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10 Good Reasons To Live A Gluten-Free Lifestyle & 1 Bad One

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More people are aware of celiac disease and gluten intolerance now than at any time in the past. This is partly because of the increased numbers of people diagnosed with CD, as well as celebrities speaking out on the subject because they or their children have been diagnosed with celiac disease.

There are relatively good reasons why a person without celiac disease might choose a gluten-free diet. Here are 10 good ones, and one bad one.

1.    Wheat allergy. Anyone diagnosed with a food allergy to wheat must avoid gluten. Depending on the severity of their allergy, this may not need to be quite as strict as the diet for people with celiac disease. On the other hand, if they have had severe reactions to wheat, which is unusual but does happen, they need to be as strict as people with celiac disease.

2.    First degree relatives (close relatives, including siblings, children and parents) of a patient with CD are at higher risk of CD. They may chose to adopt the diet at some point rather than wait to see if they get sick.

3.    Friends or spouses of people with CD who are eating meals with them may chose to adopt the gluten-free diet. Food preparation will be easier and it will be more likely that the CD patient stays on a gluten-free diet.

4.    Parents of a child with CD often adopt the gluten free diet for the whole family, even if they know no one else has CD. They may do this to make food preparation easier and staying on the diet easier, as others do. In addition, parents eating the gluten-free diet are demonstrating to their child with CD that it is a reasonable way to eat.

5.    Patients with Irritable Bowel Syndrome with diarrhea may improve on a gluten-free diet. Although it is not clear why, removing gluten from the diet does make some people with IBS and diarrhea better.

6.    Patients with Inflammatory Bowel Disease, especially Crohn’s disease. Patients with IBD and celiac disease have many symptoms in common. There are some genetic markers that are present in both conditions. It is also possible for a person to have both. Some people with IBD have adopted a gluten-free diet with some improvement in their symptoms.

7.    People with other problems absorbing certain kinds of food, like those with lactose intolerance. They may choose to try the gluten-free diet to see if it makes them feel better.

8.    To stay on a gluten-free diet, whoever is buying and cooking the food has to pay very close attention to what they are buying. They have to discontinue processed food and junk food. This usually means a more healthy diet.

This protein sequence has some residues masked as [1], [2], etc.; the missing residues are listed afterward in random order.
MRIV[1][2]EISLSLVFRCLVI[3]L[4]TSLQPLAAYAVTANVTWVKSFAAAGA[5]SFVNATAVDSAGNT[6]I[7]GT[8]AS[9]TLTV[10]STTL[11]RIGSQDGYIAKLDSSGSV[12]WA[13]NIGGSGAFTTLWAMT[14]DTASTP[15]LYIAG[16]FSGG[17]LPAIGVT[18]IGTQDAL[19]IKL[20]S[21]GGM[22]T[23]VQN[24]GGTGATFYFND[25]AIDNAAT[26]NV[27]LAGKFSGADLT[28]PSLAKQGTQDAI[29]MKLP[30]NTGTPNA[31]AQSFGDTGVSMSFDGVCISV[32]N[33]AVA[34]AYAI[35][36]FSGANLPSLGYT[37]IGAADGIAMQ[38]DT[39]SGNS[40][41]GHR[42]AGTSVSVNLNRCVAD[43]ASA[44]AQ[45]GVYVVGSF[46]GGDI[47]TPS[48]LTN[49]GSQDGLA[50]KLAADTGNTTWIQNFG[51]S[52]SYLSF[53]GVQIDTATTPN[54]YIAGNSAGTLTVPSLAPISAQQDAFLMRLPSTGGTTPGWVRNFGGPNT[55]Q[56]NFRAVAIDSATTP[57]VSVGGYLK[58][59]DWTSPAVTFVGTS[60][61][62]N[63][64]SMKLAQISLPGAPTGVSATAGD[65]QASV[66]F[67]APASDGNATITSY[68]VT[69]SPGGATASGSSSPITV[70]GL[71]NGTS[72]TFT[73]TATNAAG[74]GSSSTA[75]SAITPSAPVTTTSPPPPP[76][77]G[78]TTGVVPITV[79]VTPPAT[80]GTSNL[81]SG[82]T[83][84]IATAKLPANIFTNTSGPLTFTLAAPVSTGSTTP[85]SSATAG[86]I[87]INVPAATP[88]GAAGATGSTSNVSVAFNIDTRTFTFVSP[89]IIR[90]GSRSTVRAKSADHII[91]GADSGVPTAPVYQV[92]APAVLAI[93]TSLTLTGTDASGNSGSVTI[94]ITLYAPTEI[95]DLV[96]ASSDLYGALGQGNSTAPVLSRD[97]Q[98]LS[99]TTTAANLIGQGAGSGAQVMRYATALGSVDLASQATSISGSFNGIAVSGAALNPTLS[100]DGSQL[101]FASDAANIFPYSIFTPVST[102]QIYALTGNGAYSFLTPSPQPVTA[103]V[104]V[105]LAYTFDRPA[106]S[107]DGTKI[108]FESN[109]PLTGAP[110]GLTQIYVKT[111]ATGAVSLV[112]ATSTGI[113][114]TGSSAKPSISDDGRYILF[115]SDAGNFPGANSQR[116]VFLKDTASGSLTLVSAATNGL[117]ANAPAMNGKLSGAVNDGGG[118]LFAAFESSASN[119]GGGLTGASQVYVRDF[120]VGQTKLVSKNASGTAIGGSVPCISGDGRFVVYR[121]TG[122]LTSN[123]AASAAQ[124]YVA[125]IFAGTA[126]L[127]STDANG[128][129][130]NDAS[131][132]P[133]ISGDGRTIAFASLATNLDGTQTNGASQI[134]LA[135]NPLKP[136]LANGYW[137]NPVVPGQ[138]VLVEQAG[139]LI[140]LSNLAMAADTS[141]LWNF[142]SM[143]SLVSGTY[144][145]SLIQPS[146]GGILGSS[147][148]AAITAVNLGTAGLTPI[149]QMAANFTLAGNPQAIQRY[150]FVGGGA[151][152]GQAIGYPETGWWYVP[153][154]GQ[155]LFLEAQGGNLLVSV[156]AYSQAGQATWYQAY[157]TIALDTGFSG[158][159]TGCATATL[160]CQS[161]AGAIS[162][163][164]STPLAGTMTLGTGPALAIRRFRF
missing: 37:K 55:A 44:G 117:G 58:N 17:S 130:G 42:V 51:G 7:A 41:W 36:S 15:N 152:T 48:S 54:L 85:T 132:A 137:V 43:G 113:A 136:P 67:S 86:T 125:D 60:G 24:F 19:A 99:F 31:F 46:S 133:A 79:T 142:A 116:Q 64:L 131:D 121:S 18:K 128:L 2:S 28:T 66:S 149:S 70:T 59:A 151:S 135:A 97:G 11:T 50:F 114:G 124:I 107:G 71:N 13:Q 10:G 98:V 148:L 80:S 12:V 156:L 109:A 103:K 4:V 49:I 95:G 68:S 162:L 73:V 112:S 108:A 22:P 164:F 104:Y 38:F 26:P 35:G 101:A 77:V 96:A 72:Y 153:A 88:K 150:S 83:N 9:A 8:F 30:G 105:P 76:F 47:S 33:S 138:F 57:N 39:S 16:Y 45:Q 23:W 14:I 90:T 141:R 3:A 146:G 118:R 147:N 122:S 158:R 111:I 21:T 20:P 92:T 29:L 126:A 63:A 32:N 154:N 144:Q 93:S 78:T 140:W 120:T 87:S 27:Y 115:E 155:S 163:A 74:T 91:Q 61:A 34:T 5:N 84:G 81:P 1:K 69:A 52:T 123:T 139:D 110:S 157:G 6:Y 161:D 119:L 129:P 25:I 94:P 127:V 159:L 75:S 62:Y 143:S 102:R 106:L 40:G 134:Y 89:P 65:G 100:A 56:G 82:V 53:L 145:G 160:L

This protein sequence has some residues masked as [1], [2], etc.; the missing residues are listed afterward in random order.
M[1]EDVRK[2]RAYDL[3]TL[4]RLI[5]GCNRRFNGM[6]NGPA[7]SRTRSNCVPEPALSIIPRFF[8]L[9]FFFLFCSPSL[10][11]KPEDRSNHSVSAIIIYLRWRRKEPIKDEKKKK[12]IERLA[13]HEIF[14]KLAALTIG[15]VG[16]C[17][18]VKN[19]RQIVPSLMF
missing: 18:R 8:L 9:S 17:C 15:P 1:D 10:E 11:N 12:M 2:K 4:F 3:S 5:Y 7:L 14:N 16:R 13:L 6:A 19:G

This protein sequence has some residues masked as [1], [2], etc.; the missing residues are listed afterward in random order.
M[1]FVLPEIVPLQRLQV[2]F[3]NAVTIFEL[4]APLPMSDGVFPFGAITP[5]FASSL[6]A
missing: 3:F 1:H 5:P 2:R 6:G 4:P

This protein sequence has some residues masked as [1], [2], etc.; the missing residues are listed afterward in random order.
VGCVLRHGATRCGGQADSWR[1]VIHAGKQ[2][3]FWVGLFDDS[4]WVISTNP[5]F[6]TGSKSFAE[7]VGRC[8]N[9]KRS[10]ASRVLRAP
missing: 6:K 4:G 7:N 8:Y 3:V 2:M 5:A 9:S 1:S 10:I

9.    A gluten-free diet can be a weight-loss diet. When you remove wheat from the diet, you remove carbohydrates. You have to go out of your way to replace wheat with a wheat substitute to have any kind of bread, pasta or cake. It is easy to make a gluten-free diet a low carbohydrate diet because it is naturally low in carbohydrates.  This can cause weight loss if followed by someone without CD.

10.   American wheat is genetically modified and theoretically could cause more problems, even more celiac disease than natural wheat, and people may feel better not eating it. This is an iffy area.

11.    This is the bad reason: Going on a gluten-free diet because celebrities that you admire or like are eating a gluten-free diet because of their own reasons, which may be good or bad. Gluten free has been called a celebrity diet. Some of these individuals may have good reasons for avoiding gluten. They are or have been on gluten-free diets. It has been reported that Gwyneth Paltrow apparently uses it to lose weight; Elisabeth Hasselbeck is reported to have CD; Jenny McCarthy thinks gluten allergy or sensitivity contributes to her son’s autism. Others include Victoria “Posh Spice” Beckham, Rachel Weisz and Zooey Deschanel, who may be wheat allergic, and Keith Olbermann who has celiac disease.

One Response to 10 Good Reasons To Live A Gluten-Free Lifestyle & 1 Bad One

  1. Carol Ann May 8, 2014 at 7:53 am #

    I have Celia through proper tests by specialist.. I was eating squash and asparagus for months. No problem. The fresh veggies cooked by me. Then all of a sudden it is like I am fine and then four months later. I am back like I was when I ate as terrible diet before. Wheat and all. I have joined here. Read all your what if or look for this. Or warnings in the kitchen. Don't use same tooles . Watch for contamination. I am allergic to dairy milks. Use rice milk.. So what is

    happening. Is this normal reaction for a Celia person? Then have a throw back when she has been so wise. My weight is great. I have loss 22 pounds healthy but now have not any idea the backward in my body.

    I have made a appointment next week for my doctor.

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